Podiatry Board of Australia Australian Health Practitioner Regulation Agency
www.podiatryboard.gov.au 15 March 2011
Appendix B
The National Podiatry Scheduled Medicines List
Antimycotic agents Schedule 2 Topical preparations containing 0.25% or less of amorolfine. Cream 1% and Lotion 1% Dermal preparations 2% Dermal preparations Dermal preparations Schedule 3 For topical use containing more than 0.25% of amorolfine Schedule 4 In conjunction with shared care arrangement. Mitosis Inhibitors In conjunction with shared care arrangement. Podiatry Board of Australia Australian Health Practitioner Regulation Agency
www.podiatryboard.gov.au 15 March 2011
Antibacterials Schedule 4 Prolonged treatment (>10 days) should only be considered with additional medical advice Prolonged treatment (>10 days) should only be considered with additional medical advice In association with a hospital admission (including a registered day surgery facility). Prolonged treatment (>10 days) should only be considered with additional medical advice Prolonged treatment (>10 days) should only be considered with additional medical advice Prolonged treatment (>10 days) should only be considered with additional medical advice Prolonged treatment (>10 days) should only be considered with additional medical advice In association with a hospital admission (including a registered day surgery facility). Prolonged treatment (>10 days) should only be considered with additional medical advice One bolus dose to initiate therapy Podiatry Board of Australia Australian Health Practitioner Regulation Agency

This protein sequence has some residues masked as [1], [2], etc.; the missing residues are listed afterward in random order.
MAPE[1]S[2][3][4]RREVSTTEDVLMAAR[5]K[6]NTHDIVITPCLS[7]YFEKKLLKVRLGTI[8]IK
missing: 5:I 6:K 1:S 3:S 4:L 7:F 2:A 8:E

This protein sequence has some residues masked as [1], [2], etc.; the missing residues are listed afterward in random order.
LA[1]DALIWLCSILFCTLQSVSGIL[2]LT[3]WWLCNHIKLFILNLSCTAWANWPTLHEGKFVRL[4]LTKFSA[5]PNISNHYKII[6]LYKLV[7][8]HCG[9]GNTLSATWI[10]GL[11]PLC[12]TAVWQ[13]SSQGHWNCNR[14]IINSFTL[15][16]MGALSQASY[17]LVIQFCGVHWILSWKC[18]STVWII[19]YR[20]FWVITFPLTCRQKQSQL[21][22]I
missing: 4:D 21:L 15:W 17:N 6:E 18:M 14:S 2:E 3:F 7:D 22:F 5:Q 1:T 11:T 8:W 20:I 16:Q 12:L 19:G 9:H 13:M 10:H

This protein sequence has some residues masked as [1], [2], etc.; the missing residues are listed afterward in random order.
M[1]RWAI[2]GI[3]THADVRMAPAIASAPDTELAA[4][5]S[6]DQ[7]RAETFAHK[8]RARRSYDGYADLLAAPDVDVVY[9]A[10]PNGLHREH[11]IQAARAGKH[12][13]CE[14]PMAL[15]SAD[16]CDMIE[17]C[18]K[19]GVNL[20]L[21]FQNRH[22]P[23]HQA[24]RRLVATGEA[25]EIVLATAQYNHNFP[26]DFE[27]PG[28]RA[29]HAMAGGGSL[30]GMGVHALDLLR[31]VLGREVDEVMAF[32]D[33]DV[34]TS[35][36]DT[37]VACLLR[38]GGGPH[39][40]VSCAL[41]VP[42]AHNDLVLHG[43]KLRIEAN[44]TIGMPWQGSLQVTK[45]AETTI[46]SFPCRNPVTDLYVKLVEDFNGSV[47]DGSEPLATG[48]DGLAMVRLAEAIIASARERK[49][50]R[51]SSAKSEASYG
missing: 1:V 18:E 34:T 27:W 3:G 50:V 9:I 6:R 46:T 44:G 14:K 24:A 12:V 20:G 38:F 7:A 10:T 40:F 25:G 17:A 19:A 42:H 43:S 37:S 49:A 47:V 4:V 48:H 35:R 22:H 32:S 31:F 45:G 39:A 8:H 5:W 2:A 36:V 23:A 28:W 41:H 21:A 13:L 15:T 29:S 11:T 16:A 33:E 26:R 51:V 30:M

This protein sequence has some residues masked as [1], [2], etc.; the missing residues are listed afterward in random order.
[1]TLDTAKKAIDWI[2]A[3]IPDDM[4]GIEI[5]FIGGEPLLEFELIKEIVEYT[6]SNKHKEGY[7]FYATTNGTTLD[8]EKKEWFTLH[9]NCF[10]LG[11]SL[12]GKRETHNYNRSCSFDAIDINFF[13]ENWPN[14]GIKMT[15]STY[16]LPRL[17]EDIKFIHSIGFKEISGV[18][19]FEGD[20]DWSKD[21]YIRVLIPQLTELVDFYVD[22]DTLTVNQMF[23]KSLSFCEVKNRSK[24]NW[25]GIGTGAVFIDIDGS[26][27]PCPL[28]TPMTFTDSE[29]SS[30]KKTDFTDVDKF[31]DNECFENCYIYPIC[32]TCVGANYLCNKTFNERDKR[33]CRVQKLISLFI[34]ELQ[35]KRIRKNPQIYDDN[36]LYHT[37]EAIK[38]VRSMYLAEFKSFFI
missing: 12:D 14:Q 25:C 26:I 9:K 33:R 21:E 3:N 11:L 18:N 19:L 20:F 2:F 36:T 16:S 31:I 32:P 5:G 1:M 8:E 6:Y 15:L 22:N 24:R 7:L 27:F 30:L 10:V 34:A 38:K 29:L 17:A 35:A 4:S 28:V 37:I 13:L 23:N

www.podiatryboard.gov.au 15 March 2011